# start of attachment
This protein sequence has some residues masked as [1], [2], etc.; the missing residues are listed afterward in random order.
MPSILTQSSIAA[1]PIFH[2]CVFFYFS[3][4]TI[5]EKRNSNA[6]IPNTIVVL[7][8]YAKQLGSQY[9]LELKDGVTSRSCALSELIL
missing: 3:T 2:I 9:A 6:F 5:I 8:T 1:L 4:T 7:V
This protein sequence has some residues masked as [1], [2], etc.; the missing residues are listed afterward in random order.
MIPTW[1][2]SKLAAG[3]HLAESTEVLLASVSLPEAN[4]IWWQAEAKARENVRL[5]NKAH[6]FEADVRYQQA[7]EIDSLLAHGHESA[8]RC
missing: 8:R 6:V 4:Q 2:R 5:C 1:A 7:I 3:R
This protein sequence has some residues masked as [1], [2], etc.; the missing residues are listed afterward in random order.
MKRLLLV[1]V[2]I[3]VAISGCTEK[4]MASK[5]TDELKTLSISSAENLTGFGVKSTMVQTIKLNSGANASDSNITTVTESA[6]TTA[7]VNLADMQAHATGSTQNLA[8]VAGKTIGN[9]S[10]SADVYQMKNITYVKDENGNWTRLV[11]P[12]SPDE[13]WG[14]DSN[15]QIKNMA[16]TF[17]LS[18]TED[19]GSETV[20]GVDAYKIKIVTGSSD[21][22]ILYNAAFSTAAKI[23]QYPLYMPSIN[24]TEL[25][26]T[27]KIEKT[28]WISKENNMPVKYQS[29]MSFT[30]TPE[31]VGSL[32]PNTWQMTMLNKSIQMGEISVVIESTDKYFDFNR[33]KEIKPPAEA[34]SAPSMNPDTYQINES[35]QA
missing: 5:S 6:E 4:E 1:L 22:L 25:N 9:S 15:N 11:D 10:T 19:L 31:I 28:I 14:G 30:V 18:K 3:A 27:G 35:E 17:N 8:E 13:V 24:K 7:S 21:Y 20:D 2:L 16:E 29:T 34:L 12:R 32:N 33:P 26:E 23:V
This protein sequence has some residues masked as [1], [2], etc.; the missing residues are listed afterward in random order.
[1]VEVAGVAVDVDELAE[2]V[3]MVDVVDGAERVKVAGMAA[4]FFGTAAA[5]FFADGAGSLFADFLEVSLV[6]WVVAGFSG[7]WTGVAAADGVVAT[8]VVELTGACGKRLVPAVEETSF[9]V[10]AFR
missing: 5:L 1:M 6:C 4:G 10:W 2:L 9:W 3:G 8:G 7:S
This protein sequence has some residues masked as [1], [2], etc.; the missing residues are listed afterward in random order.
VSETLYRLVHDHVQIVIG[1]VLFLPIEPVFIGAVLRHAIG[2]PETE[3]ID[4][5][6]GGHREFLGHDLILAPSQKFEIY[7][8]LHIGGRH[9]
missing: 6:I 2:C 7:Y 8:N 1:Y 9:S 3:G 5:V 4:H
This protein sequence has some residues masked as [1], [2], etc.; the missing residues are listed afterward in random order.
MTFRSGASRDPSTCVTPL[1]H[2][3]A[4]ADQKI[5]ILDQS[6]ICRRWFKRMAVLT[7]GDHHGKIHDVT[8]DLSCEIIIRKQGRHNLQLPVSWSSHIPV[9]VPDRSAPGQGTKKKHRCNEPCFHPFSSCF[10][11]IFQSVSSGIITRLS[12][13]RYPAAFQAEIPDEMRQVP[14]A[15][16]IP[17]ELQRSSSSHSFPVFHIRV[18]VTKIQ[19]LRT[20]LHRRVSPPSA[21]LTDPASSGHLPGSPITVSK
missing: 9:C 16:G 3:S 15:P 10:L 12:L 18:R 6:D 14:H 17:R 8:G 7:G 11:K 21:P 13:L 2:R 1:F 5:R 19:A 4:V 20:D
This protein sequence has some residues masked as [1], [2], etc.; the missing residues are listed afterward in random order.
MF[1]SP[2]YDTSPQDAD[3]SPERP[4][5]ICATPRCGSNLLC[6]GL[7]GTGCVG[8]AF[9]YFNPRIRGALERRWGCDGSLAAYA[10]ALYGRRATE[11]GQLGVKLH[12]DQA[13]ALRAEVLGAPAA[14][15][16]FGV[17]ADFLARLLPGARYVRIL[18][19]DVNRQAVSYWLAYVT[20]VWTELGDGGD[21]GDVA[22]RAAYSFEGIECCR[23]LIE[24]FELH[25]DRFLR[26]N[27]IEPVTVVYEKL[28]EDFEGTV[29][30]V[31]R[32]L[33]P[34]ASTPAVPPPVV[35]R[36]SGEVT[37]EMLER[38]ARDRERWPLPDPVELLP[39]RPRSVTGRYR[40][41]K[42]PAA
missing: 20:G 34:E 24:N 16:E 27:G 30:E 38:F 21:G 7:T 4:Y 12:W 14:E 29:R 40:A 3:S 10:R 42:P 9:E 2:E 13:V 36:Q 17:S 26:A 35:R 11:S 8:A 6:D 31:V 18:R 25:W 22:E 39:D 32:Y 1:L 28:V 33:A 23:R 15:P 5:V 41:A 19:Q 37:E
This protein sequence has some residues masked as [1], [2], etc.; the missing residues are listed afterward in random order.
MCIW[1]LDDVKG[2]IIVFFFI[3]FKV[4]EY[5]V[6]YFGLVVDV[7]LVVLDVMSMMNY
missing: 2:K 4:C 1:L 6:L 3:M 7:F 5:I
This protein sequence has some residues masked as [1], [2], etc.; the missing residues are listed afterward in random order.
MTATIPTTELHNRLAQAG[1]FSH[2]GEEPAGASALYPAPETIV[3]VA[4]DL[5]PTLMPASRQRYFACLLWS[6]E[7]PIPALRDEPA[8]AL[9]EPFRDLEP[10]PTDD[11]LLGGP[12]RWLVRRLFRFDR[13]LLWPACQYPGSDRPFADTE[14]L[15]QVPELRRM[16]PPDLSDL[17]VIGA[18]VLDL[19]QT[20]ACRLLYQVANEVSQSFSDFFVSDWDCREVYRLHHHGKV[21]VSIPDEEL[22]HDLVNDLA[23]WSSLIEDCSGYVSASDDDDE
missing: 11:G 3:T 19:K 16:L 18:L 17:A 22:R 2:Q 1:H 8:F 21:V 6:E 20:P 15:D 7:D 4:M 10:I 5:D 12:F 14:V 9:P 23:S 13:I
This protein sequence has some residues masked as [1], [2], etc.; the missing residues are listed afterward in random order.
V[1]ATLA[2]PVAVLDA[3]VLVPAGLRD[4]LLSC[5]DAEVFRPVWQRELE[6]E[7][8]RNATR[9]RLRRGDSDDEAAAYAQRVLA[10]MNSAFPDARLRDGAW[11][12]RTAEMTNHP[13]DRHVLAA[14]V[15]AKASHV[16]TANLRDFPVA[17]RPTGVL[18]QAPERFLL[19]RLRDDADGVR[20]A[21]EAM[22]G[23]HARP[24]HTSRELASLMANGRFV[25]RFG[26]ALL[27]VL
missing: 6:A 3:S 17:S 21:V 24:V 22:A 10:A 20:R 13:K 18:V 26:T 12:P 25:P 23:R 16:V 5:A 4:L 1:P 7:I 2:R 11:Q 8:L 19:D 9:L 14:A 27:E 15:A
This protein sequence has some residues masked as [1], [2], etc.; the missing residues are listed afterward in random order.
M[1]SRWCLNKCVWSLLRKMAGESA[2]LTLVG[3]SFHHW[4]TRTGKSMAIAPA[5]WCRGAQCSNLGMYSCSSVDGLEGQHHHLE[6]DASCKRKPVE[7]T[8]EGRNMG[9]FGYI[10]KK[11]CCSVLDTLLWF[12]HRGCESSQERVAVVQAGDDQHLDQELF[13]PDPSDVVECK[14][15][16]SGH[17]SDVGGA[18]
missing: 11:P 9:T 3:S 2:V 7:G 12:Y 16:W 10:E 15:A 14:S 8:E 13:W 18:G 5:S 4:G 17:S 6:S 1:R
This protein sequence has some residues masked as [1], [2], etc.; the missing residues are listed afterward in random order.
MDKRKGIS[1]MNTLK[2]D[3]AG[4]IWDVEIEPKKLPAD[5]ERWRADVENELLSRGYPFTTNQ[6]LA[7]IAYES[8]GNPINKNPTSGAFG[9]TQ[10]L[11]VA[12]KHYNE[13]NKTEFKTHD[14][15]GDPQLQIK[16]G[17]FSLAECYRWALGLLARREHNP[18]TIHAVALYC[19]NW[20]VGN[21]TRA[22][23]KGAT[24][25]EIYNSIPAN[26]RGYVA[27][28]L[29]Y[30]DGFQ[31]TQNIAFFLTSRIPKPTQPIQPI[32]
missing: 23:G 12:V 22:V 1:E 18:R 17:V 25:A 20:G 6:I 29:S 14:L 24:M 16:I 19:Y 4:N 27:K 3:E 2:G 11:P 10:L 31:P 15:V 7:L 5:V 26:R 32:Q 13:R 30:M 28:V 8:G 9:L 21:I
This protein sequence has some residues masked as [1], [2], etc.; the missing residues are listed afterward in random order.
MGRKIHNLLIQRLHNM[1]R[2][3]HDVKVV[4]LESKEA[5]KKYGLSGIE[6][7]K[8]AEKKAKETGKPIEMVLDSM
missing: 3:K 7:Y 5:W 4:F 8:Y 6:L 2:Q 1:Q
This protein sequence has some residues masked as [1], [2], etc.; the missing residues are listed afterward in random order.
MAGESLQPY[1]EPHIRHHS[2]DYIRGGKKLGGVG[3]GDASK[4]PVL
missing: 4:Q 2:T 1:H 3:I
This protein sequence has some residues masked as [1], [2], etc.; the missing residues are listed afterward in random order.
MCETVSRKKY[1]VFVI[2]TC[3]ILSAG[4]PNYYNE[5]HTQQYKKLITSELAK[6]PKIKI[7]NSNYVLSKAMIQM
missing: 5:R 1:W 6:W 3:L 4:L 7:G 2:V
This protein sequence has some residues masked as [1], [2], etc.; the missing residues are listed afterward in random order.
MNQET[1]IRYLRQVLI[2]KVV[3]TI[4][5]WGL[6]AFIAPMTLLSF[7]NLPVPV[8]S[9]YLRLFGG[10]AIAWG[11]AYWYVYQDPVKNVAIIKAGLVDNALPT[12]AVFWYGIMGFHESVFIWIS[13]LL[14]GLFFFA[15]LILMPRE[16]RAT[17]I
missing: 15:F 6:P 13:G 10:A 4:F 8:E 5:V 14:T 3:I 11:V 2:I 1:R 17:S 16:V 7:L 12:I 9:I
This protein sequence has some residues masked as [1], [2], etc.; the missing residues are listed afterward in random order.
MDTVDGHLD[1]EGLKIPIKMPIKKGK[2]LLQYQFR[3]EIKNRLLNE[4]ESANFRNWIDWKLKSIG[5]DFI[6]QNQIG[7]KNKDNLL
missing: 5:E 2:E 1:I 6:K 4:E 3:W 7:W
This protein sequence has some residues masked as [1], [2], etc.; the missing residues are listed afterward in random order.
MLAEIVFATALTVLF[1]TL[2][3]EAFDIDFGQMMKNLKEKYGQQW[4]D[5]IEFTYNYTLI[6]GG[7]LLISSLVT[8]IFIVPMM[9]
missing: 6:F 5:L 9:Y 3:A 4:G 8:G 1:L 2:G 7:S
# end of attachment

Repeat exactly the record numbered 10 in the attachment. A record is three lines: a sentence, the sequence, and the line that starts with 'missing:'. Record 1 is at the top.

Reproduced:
This protein sequence has some residues masked as [1], [2], etc.; the missing residues are listed afterward in random order.
V[1]ATLA[2]PVAVLDA[3]VLVPAGLRD[4]LLSC[5]DAEVFRPVWQRELE[6]E[7][8]RNATR[9]RLRRGDSDDEAAAYAQRVLA[10]MNSAFPDARLRDGAW[11][12]RTAEMTNHP[13]DRHVLAA[14]V[15]AKASHV[16]TANLRDFPVA[17]RPTGVL[18]QAPERFLL[19]RLRDDADGVR[20]A[21]EAM[22]G[23]HARP[24]HTSRELASLMANGRFV[25]RFG[26]ALL[27]VL
missing: 6:A 3:S 17:S 21:V 24:V 22:A 10:A 20:R 13:K 18:V 26:T 12:P 25:P 23:R 16:V 5:A 4:L 1:P 7:I 2:R 11:Q 8:L 19:D 9:L 14:A 27:E 15:A